As Djokovic looks to defend his title, the 35-year-old explained he has an added incentive given his previous struggles in the tournament.

"It took me years and years to win the title here," he told reporters. "Of course I had some big heartbreaks on the court here, many finals lost and semi-finals, thrilling marathon matches, mostly against Rafa prior to 2016.

"It was very special, very emotional to clinch that title in 2016. It was a huge relief more than anything.

"So in the years to come, I was still continuing to play consistently well here then luckily got another title last year, somehow winning a title here is always probably the hardest of any slam for me.

"Last year the second week that I had here was just probably the toughest four matches, toughest seven days I had to win any slam in my career. So it gives it a little bit more of a significance, so to say."

Djokovic also suggested he is having to make adjustments based on the scheduling times, with top seeds either playing in the early afternoon or in the evening session, which can go later into the night.

"As top players, we do have requests, but those requests are not always accepted," he added. "The tournament director, along with TV, broadcasters, I think at the end of the day that's who decides.

"TV, whether they want your match, day or night, you just have to adjust to that. Obviously, depending on who you play, sometimes it's favourable to play night, sometimes day.

"There is no standard or no formula that works always. Even though I historically played very well and won a lot of matches under the lights on different slams, particularly in Australia."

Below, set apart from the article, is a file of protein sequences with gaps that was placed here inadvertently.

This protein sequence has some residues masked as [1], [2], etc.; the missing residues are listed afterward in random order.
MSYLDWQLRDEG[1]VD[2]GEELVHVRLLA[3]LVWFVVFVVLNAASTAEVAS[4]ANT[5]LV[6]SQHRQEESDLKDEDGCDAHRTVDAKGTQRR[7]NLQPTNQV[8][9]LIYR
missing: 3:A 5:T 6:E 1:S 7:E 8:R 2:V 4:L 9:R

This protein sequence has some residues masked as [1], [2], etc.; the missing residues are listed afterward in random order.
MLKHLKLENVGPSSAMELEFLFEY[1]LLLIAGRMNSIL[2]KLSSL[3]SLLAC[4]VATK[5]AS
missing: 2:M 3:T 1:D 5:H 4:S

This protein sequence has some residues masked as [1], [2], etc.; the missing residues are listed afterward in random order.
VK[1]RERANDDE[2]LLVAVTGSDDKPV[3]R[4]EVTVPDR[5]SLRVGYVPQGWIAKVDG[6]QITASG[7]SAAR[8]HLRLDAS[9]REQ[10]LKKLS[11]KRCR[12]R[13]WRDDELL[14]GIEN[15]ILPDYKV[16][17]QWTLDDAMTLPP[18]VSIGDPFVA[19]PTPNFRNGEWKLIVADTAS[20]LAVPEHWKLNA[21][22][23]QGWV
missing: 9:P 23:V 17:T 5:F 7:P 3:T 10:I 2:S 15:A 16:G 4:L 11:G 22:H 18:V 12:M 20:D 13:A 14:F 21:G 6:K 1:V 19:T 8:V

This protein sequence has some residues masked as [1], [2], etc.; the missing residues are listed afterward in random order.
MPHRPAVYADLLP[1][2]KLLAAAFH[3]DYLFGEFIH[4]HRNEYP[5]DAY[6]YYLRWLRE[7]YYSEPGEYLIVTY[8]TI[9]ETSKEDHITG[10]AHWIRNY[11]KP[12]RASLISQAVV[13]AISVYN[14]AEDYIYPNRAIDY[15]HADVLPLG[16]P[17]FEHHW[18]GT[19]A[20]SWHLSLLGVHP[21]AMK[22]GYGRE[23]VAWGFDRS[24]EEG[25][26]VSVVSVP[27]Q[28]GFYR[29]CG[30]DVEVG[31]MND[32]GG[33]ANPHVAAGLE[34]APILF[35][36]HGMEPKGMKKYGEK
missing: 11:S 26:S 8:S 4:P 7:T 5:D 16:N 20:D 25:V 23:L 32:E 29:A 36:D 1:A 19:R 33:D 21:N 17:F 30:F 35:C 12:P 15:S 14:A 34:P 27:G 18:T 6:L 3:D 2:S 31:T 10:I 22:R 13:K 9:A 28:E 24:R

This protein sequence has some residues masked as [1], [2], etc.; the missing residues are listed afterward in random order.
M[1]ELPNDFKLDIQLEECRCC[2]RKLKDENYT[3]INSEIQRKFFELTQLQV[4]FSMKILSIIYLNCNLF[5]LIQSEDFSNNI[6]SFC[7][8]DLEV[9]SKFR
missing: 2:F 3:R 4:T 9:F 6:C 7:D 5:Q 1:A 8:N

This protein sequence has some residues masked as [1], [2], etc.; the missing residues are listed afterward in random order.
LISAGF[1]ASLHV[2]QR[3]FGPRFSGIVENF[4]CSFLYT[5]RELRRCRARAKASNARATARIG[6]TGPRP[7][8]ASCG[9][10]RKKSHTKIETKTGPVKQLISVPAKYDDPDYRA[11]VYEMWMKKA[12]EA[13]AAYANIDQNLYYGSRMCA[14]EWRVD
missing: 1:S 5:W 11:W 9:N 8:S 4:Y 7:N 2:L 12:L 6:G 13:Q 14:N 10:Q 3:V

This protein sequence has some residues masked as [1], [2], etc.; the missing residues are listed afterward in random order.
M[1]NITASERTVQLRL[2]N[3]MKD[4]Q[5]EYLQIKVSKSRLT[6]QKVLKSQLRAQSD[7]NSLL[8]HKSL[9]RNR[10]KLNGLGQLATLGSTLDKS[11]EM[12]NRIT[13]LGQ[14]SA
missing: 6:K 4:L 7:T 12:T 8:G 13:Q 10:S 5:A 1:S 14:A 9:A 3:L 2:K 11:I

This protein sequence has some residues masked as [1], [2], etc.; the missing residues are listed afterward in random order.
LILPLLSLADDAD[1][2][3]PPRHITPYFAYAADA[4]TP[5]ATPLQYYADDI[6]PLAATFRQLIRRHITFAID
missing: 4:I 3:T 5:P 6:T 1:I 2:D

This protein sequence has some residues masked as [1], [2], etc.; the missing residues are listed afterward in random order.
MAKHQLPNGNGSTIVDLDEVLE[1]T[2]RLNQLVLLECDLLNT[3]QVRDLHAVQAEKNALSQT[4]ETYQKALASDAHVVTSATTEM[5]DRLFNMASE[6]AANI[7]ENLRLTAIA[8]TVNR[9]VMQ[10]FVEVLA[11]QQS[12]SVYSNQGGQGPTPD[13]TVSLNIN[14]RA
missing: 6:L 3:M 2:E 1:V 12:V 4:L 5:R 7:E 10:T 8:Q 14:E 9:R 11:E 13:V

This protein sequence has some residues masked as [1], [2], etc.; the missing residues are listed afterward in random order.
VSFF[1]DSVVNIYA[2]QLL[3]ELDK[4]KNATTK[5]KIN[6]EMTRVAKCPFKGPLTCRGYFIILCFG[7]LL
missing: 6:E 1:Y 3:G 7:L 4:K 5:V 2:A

Novak Djokovic is on course to face Rafael Nadal in the French Open quarter-final after defeating Diego Schwartzman 6-1 6-3 6-3.

Djokovic had not dropped a set in his last eight matches, dating back to his Internazionali d'Italia win, and had little trouble extending that run in the fourth round on Court Suzanne-Lenglen.

World number 16 Schwartzman offered brief resistance to hold in a lengthy opening service game, but the Serbian managed to break his opponent on his next serve before going on to claim the first set with ease.

Defending Roland Garros champion Djokovic capitalised on an error-strewn Schwartzman performance in the first set, but it was the 35-year-old who faltered in the second as he went 3-0 down.

Djokovic made numerous mistakes at the net with his wayward backhand costing him, but he responded in emphatic fashion, rallying to win the next six games, and Schwartzman failed to recover.

World number one Djokovic broke to make it 4-2 in the final set, with Schwartzman left lamenting a break point squandered in the previous game.

Djokovic eased over the line to book his place in the last eight, where Nadal will be his opponent if the Spaniard defeats Felix Auger-Aliassime.